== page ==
By Gudrun Schultz

  WASHINGTON, D.C., March 1, 2007 (LifeSiteNews.com) - The U.S. government is free to withhold funding from nonprofit AIDS groups that refuse to sign a pledge against prostitution and sex trafficking, a federal appeals court ruled Feb.29.

  DKT International Inc., which promotes population control policies in developing nations, took the U.S. Agency for International Development to court in 2005 over the agency’s decision to withhold funds from the organization.

  DKT was founded by US porn king Philip D. Harvey, who also launched one of the world’s largest mail-order pornography and sex merchandise businesses.  The organization distributes condoms to prostitutes in Vietnam and opposes efforts to end the “sex trade,” claiming it is an established part of human society. DKT refused to sign an anti-prostitution pledge required under a 2003 law, which specified that groups must explicitly oppose prostitution and sex trafficking in order to qualify for funding under a $15 billion AIDS program.

  DKT argued that the requirement violated the organization’s freedom of speech rights.
  A lower court agreed, but the U.S. Court of Appeals for the District of Columbia overturned that ruling in Tuesday’s decision. U.S. Circuit Judge A. Raymond Randolph said the Bush administration was authorized by Congress to distribute AIDS funds “on such terms and conditions as the president may determine,” the Associated Press reported.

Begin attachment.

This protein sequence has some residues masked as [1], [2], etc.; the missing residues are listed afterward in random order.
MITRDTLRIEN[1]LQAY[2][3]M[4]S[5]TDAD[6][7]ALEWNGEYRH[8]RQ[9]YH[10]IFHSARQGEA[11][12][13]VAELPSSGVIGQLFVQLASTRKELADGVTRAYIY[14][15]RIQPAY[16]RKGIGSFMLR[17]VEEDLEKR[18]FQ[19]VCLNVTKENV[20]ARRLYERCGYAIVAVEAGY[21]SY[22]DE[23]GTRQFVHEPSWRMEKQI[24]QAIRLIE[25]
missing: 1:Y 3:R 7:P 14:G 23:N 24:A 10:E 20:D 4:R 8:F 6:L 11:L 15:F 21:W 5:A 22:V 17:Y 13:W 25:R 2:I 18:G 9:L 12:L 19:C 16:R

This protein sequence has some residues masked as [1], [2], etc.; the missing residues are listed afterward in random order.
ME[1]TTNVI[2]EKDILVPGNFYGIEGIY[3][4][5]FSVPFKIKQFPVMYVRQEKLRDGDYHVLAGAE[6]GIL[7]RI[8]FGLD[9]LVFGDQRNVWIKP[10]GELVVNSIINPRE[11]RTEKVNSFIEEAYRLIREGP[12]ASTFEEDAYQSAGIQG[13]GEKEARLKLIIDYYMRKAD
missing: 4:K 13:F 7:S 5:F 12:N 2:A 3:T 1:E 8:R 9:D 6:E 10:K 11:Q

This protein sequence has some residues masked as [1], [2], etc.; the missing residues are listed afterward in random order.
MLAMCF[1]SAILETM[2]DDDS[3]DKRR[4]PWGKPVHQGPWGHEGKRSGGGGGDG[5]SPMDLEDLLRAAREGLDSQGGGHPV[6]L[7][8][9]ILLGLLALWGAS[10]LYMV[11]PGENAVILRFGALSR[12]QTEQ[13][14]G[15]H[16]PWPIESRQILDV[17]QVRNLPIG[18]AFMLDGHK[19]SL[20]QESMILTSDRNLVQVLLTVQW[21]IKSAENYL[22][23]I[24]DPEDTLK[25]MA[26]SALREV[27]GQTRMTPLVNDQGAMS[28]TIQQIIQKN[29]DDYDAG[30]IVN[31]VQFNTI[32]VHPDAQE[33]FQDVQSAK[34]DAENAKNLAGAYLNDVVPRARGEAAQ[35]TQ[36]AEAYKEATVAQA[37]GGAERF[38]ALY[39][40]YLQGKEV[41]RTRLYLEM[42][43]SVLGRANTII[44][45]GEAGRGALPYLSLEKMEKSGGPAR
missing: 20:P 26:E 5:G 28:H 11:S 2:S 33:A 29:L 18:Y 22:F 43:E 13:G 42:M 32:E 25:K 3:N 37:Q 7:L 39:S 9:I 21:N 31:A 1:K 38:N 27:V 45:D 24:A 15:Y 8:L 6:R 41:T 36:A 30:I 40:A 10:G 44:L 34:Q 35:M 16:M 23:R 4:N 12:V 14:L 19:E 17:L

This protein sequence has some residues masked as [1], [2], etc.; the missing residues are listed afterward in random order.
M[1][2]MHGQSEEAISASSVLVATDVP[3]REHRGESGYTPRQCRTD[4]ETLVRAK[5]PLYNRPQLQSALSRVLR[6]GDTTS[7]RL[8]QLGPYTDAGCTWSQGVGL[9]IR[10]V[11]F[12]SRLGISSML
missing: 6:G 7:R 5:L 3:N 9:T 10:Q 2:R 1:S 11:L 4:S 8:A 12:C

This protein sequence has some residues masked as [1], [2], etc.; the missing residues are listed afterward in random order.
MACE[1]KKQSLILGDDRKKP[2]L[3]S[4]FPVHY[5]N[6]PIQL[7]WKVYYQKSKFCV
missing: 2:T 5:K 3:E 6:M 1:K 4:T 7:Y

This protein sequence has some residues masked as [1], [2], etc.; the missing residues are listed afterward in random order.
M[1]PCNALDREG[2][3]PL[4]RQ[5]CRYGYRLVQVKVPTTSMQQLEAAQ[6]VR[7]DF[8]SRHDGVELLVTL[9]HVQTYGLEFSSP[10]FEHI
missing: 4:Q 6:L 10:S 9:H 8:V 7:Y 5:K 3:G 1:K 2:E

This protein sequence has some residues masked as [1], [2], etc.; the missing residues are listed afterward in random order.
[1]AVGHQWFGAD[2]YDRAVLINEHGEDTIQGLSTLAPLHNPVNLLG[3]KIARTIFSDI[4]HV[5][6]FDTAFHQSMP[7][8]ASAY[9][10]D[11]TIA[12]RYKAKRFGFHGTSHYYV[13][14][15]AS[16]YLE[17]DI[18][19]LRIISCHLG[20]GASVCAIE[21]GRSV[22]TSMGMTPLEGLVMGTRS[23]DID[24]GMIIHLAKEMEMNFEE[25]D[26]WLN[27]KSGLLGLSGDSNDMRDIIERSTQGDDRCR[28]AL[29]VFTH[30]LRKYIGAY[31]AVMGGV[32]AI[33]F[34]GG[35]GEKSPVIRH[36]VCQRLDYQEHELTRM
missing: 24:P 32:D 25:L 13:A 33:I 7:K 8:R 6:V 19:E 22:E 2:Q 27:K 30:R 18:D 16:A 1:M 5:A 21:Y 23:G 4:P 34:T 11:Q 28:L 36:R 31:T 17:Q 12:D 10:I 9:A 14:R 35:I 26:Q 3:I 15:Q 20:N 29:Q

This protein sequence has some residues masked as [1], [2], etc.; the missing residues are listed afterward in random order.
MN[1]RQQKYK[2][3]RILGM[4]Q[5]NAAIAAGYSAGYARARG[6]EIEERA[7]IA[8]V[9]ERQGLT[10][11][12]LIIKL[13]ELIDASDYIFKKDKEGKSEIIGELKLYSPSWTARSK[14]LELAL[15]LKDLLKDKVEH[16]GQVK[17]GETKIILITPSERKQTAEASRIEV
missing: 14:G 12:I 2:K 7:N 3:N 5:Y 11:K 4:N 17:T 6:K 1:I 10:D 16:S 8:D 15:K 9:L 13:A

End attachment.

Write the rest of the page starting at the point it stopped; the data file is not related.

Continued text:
”"The act does not compel DKT to advocate the government’s position on prostitution and sex trafficking; it requires only that if DKT wishes to receive funds it must communicate the message the government chooses to fund," Randolph wrote in a 10-page decision reversing the lower court’s ruling. "This does not violate the First Amendment."

  Gregory Carlin of the Irish Anti-Trafficking Coalition told LifeSiteNews.com “The porn industry shouldn’t have a veto on the foreign policy of the United States.” The IARC advocated for a withdrawal of Irish support from the DKT after the group’s link to pornography became publicized.

  The Christian Medical Association applauded Tuesday’s court ruling, after authoring a joint letter last year to President Bush urging him to protect victims of sexual trafficking by upholding the policy—more than 100 women’s health and policy organizations signed the petition.

“As healthcare professionals, we recognize the harm that prostitution inflicts on its victims," said CMA chief executive David Stevens, M.D. "That harm is made even more horrific when a woman or child is prostituted and enslaved. We know from the research that prostitution spreads AIDS and accounts for much of human trafficking worldwide.”

“Incredible as it seems, there are groups out there that instead of rescuing these victims would employ a so-called ‘harm reduction’ approach of simply distributing condoms or advice. That’s totally inappropriate for sex slaves, most of whom are children and women. We totally support the government’s policy, which promotes an abolitionist approach that opposes prostitution as inherently harmful and degrading, and actively supports the rescue and restoration of sexually exploited individuals.”

  See previous LifeSiteNews coverage:

  Pornographer Sues Bush over Anti-Prostitution Measure
  http://www.lifesite.net/ldn/2005/aug/05082505.html